Skip to content

Living History in Gettysburg Through the Eyes of a Wells Middle School Student

February 19, 2013
Alexandra Stassinopoulos

Alexandra Stassinopoulos

Eighth-grade students from Wells Middle School are currently visiting the Washington D.C. area for a five-day whirlwind trip of our Nation’s capital. Wells Middle School student Alexandra Stassinopoulos is chronicling for some of her experiences over these five days. Students landed in Washington D.C. on Saturday evening, and on Sunday afternoon visited Gettysburg, Pennsylvania.

Let’s just say that when you have a tour guide who claims he can teach you what West Point teaches in four years in three minutes, you know you’re going to have an interesting day. Don, our tour guide, did just that; not only did he teach us a strategy to help us win 99% of all fights (If you’re doing a frontal assault, something is wrong- attack their flank!), but he also explained why fighting shoulder to shoulder isn’t quite as suicidal as Hollywood makes it seem.

We met up with Don after viewing the National Gettysburg Museum’s stunning cyclorama reenactment of the Battle of, you guessed it, Gettysburg. The cyclorama was so stunningly accurate that it was hard to tell which cannons were real and which cannons were just painted. The most eerie thing about the panoramic painting though was the life-likeness of the soldiers. We found out after the presentation that the head painter and one of his aides had painted themselves into the cyclorama; talk about one’s image being forever eternalized. Of course, an experience like that isn’t the same without a good introduction, so before we saw the amazing painting, we watched a short movie that set the scene perfectly. The film was complete with heart-stopping cannon fire and the re-reading of the ever popular Gettysburg Address.

In Morgan Freeman’s compelling voice, we also learned about how our now much beloved President Lincoln was heartily despised by the South. He was so hated in fact, that before he was even inaugurated, seven states seceded from the Union and formed their own sovereign union which, in only a matter of months, would be involved in the bloodiest war in U.S. history- the Civil War.

Don’s tour of the actual battlefield was a little more unorthodox. To teach us about fighting shoulder to shoulder, he had us line up and do a very visual and hilarious demonstration. Due to gunpowder used, the soldiers’ muskets caused so much smoke that it was impossible to see a foot in front of you. That meant that if you strayed from your line, you had about as much a chance as being killed by friendly soldiers as you did by the enemy. Apparently, you couldn’t just shout, “Hey you, what side are you on?” to a figure in the smoke; for some reason it was frowned upon in a “civilized” fighting environment.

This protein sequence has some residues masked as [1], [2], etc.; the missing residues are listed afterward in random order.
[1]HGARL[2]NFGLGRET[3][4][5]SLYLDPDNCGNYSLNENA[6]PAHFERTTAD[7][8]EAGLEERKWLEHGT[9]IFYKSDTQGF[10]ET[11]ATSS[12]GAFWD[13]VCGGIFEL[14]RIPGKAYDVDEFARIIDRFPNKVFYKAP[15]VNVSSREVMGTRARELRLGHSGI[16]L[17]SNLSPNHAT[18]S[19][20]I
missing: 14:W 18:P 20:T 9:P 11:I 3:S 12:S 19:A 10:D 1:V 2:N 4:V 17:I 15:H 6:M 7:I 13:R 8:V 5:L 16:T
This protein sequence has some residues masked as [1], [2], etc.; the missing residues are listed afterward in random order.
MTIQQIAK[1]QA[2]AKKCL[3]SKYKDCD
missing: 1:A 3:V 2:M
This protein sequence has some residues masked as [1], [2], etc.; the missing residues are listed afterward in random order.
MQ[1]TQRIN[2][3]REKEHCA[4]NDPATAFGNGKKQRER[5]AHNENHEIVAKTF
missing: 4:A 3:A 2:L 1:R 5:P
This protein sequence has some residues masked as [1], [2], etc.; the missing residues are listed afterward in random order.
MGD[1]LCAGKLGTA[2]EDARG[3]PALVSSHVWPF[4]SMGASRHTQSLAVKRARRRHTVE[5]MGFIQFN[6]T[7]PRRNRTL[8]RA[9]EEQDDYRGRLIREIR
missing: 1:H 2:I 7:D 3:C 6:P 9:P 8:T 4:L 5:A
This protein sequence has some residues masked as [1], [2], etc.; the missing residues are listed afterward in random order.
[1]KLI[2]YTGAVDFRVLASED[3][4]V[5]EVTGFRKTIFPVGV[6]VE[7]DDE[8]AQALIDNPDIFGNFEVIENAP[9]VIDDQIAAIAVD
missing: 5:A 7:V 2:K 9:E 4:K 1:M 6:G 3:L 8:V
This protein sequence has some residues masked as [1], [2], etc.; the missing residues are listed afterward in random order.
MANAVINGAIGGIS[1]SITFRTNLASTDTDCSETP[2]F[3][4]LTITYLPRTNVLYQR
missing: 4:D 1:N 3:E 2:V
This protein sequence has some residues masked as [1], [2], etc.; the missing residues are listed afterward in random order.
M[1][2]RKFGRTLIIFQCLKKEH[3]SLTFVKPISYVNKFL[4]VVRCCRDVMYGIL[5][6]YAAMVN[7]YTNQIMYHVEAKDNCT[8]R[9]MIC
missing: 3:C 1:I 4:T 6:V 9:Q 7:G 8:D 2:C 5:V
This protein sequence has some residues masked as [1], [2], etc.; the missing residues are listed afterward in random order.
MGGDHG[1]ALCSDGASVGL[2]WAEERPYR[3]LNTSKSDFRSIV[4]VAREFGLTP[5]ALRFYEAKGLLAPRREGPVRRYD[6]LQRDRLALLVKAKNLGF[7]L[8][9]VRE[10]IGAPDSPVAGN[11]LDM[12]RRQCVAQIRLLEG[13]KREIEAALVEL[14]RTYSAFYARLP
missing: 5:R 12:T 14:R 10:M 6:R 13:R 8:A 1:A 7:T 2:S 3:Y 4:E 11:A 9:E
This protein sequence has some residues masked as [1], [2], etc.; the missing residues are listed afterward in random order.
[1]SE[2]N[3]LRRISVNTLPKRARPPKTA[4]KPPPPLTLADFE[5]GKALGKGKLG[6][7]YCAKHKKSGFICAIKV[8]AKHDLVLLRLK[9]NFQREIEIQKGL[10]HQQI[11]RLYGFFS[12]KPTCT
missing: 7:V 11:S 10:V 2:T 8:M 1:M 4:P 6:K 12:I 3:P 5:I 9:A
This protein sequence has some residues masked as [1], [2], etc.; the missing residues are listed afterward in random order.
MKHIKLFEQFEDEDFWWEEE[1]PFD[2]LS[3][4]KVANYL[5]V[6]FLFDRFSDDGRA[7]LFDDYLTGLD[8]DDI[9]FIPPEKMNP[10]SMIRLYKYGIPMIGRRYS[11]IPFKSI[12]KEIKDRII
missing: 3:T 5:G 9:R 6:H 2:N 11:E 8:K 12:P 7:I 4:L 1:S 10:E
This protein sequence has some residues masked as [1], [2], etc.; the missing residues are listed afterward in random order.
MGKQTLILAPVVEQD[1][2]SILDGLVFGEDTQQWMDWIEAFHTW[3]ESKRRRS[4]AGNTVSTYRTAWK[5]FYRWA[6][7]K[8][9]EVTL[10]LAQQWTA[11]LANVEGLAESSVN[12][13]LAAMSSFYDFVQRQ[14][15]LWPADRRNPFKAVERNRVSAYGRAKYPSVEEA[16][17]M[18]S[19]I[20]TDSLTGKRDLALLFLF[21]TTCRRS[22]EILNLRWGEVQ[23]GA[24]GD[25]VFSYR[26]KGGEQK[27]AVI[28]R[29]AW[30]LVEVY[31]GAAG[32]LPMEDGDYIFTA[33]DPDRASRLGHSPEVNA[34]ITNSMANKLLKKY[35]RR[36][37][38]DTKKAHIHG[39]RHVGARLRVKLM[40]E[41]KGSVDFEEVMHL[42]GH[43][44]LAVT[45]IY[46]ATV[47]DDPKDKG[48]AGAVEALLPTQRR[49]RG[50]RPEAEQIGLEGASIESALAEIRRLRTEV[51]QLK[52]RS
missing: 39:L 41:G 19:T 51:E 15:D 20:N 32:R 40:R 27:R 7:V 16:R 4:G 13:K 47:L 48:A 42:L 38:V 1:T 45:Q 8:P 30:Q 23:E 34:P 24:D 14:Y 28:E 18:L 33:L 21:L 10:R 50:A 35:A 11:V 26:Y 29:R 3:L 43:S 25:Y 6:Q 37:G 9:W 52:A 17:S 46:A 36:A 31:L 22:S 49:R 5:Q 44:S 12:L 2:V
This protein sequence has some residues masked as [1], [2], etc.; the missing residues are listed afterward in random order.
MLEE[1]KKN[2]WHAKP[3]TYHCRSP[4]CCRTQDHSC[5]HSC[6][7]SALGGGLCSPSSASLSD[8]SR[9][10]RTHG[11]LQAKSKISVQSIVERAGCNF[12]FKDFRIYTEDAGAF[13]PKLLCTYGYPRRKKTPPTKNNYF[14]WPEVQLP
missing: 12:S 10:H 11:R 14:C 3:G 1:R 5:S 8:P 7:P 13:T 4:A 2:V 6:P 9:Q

Our next stop was Little Round Hill, the place where the brave Gen. Strong Vincent fell as he motivated his troops to win the most decisive battle of the war. It was finger freezing cold, but even in our almost hypothermic state, we were still able to appreciate his insane devotion to his country and the bravery that helped make the United States what it is today.

Related Articles:

Gettysburg Tour Guide Don Leads Wells Middle School Students

Gettysburg Tour Guide Don Leads Wells Middle School Students

Gettysburg Cyclorama

Gettysburg Cyclorama

Gen. Strong Vincent Marker

Gen. Strong Vincent Marker

Gettysburg National Military Park

Gettysburg National Military Park

  1. Mrs. Voit permalink
    February 19, 2013 4:44 pm

    Alexandra, you write as well as you type! 😉 Stay warm and take lots of pics. I just know you’re having an awe-inspiring and memorable time!

  2. Cindy B Rosefield permalink
    February 19, 2013 4:55 pm

    Great commentary – so much fun to read! Thank you Alex!

  3. kathy proctor permalink
    February 21, 2013 8:05 pm

    Alexandra, Great article. Have a terrific time!


  1. Arlington’s Fallen Heroes Through The Eyes of a Wells Middle School Student |
  2. Gargoyles and Stained Glass: Washington National Cathedral through the Eyes of a Wells Middle School Student |

Comments are closed.

%d bloggers like this: